Here is a message John Brier spent a good deal of time thinking though. Its a different idea on how to use digital packets.
Begin forwarded message:
From: "Timokhov, Sasha via AMSAT-BB" <[email protected]mailto:[email protected]> Subject: [AMSAT-BB] Re: Possible way to alleviate Greencube congestion: Internet server queue manager integrated with UZ7HO Digipeater software Date: February 1, 2023 at 10:01:45 AM CST To: John Brier <[email protected]mailto:[email protected]> Cc: AMSAT BB <[email protected]mailto:[email protected]> Reply-To: "Timokhov, Sasha" <[email protected]mailto:[email protected]>
Would it be possible/legal to add functionality to UZ7HO Digpeater software to enable a VOLUNTARY / opt-in feature where when you click Send, CQ etc. (to TX a packet), instead of immediately keying the radio, a TX request is sent to a central Internet server (to be created) that sorts requests in some sort of fair sequence and then one by one commands/allows the various requesters to actually TX their packet?
The sequence could be sorted by time, i.e. whoever sent the request first gets in line first. It could be partially random to account for latency (whoever is closest to the server doesn't always go first).
Additional functionality could be added to the Digpeater software, or a central website, to display the queue so you can see your place and watch the people in front of you send their packets and see yourself move up the queue. This would allow everyone to calm down, knowing their turn is coming. On the IO-117 side hopefully this would mean less long gaps with no packets digpeated/much higher rate of digipeats. Imagine if everyone used it: when busy, IO-117 would be digipeating practically non-stop with gaps to RX as short as a single transmission.
The Digipeater software could give each operator a certain number of tries to get the packet digipeated (say 3) before putting them at the back of the queue again if they all fail to be digipeated. The Digipeater software could determine if they are successfully digipeated by checking the RX packets for its own message, and reporting back to the Internet server. The Internet server could even check SatNOGS to verify if the packet was digipeated (it seems telemetry is uploaded in real time). The Internet server software could even be on SatNOGS.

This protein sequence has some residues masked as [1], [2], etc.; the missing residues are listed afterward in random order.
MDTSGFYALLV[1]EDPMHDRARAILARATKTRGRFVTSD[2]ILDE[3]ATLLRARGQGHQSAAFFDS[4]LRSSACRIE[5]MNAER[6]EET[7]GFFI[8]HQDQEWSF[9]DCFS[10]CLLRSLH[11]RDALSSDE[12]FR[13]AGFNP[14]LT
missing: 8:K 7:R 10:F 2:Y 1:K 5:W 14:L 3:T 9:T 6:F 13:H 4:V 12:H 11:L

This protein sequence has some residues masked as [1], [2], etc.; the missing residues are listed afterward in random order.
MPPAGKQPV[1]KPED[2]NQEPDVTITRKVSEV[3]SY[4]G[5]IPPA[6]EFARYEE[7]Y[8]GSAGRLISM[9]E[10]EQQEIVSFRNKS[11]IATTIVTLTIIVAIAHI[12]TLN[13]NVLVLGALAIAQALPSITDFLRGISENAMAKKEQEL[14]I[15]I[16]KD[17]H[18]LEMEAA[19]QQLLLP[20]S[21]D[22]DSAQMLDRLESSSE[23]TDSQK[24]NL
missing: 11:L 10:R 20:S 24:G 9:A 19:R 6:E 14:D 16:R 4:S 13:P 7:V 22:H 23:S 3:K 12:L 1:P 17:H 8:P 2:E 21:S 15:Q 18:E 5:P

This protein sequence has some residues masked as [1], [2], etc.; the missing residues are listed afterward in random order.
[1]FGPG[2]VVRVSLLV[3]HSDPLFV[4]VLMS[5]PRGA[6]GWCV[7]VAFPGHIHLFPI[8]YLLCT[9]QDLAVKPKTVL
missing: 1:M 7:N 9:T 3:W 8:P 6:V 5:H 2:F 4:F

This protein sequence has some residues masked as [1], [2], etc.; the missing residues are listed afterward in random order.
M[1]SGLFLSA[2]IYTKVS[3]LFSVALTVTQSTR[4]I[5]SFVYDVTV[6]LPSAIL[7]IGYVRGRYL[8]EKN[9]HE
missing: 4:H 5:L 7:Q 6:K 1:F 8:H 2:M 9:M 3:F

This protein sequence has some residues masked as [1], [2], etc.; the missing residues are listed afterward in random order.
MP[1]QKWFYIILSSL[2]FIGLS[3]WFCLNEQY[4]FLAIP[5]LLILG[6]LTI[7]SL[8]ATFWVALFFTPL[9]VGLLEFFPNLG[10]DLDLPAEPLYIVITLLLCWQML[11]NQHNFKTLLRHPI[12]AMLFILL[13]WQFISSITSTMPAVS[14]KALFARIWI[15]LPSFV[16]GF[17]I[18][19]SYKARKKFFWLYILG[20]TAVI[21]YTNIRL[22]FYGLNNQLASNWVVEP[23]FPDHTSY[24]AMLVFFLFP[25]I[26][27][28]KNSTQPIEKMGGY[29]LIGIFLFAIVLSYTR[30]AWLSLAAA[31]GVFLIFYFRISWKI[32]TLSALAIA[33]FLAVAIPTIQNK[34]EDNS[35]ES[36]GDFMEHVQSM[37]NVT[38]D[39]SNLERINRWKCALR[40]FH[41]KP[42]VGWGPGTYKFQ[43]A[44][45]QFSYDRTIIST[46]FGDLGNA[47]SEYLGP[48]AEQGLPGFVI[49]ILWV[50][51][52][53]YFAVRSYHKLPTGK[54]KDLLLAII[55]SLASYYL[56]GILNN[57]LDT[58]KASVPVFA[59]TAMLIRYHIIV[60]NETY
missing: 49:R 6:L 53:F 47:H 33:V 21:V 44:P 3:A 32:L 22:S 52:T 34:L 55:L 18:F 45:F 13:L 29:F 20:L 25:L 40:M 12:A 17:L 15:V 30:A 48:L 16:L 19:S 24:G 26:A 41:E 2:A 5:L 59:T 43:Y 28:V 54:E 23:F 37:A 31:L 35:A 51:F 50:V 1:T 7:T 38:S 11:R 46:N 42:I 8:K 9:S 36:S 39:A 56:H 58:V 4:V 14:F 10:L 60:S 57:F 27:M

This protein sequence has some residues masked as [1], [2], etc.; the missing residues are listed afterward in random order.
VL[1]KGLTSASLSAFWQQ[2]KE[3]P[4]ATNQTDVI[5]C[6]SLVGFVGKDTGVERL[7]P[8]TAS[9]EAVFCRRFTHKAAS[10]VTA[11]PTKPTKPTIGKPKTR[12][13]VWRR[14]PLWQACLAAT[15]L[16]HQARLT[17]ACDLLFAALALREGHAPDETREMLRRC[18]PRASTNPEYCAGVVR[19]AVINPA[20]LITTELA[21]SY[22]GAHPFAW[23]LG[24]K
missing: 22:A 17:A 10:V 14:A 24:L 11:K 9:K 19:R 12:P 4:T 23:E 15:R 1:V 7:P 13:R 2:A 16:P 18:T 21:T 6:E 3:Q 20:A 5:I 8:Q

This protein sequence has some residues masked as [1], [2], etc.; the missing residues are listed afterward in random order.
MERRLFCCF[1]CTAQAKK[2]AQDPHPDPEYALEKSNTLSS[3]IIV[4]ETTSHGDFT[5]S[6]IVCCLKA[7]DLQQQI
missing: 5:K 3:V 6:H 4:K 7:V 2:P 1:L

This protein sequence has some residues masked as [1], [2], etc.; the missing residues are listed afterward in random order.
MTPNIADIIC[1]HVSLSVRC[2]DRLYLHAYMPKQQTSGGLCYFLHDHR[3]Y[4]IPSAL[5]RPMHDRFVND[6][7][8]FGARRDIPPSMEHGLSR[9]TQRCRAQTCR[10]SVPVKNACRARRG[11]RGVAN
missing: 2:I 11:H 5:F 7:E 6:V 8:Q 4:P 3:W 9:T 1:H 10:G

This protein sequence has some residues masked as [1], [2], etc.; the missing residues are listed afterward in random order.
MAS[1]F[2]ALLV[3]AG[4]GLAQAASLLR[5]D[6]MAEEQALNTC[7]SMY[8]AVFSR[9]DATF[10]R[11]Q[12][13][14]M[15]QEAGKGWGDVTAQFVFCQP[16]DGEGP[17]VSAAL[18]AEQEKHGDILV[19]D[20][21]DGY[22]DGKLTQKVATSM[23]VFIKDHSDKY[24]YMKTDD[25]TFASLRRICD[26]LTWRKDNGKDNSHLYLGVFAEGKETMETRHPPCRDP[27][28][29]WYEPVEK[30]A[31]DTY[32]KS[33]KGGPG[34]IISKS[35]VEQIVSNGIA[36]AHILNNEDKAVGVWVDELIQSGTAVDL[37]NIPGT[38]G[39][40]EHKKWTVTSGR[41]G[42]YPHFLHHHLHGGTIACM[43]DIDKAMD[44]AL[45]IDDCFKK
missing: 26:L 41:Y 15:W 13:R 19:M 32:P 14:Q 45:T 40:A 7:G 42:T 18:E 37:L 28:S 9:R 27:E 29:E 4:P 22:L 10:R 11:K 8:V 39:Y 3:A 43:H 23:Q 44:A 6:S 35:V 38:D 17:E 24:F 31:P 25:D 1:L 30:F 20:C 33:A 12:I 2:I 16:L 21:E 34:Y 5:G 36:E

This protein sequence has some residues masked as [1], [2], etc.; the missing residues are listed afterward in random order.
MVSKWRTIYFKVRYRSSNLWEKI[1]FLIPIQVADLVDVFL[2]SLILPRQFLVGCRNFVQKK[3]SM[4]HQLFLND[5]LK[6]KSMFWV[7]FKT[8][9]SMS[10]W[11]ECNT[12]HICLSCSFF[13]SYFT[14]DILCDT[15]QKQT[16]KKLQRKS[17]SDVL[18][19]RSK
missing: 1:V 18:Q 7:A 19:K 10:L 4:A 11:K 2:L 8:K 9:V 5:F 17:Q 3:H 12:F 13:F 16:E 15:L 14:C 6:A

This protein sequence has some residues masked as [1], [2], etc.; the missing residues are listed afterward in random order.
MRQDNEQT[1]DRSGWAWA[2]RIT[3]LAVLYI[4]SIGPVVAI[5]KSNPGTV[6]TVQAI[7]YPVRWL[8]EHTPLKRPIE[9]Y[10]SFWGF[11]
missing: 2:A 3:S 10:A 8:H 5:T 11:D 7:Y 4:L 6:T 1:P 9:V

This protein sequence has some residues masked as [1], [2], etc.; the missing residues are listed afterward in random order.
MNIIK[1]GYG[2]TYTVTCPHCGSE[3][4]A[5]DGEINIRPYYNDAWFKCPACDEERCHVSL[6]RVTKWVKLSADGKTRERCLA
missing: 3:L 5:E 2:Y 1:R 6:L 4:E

You could also do something like WSJT-X and require everyone to have accurate NTP time and packets are sent at specific intervals, RX happens at specific intervals, but all in order, this way there isn't an issue with varied latencies between the server and the requesters. The sorting happens as fast as possible but the scheduling in the intervals is a bit delayed.
You could program all sorts of sorting heuristics to make things fair or optimize for certain things. If a new station DX station comes on the digipeater and a pile up starts, maybe the Internet server can be enabled to see who is near their LOS and put them at the top of the queue, or just prioritize anyone near LOS. If a DX station goes out of IO-117 FP, requests to TX to it would not be allowed and the requester could be denied and told why. If stations have contacted each other before from the same grids maybe they could have lower priority.
You could even let people complete whole QSOs quickly before moving to the next person in the queue if they are all calling the same DX station, if the DX station is also using the new feature and/or following a set QSO format/exchange.
Another benefit of this is it helps low power stations as there is less need to run high power to compete. In the FCC rules at least, it is a requirement that you use the lowest power necessary to achieve the radio comms goal, so if this proposal is possible it is very much in the spirit of the rules and maybe even necessary. It seems a little ridiculous for everyone to be running as much power and gain as possible when I can get in easily with 5-7 watts and 10 elements when the bird is mostly over SA.
Of course rovers without internet service can't use this, many people will never use this for various reasons, and they could just not enable the feature and use the Digipeater software as they do today, sending TX commands immediately.
Adding this code and creating an Internet server would take a lot of work. I have no solution for that but maybe if UZ7HO can't do it an extension interface can be added to it and someone else can write an extension that communicates with the Internet server. Someone else could also make the Internet server. Or someone could write a new Digipeater software that has all this functionality.
If any of this is possible/doable I think it could make IO-117 / GreenCube a lot more easy and fun to work.
73, John Brier KG4AKV
P.S. Sorry this isn't more well thought out. I'm not a programmer and I'm just throwing out as many ideas as I can think of. Maybe some are possible.
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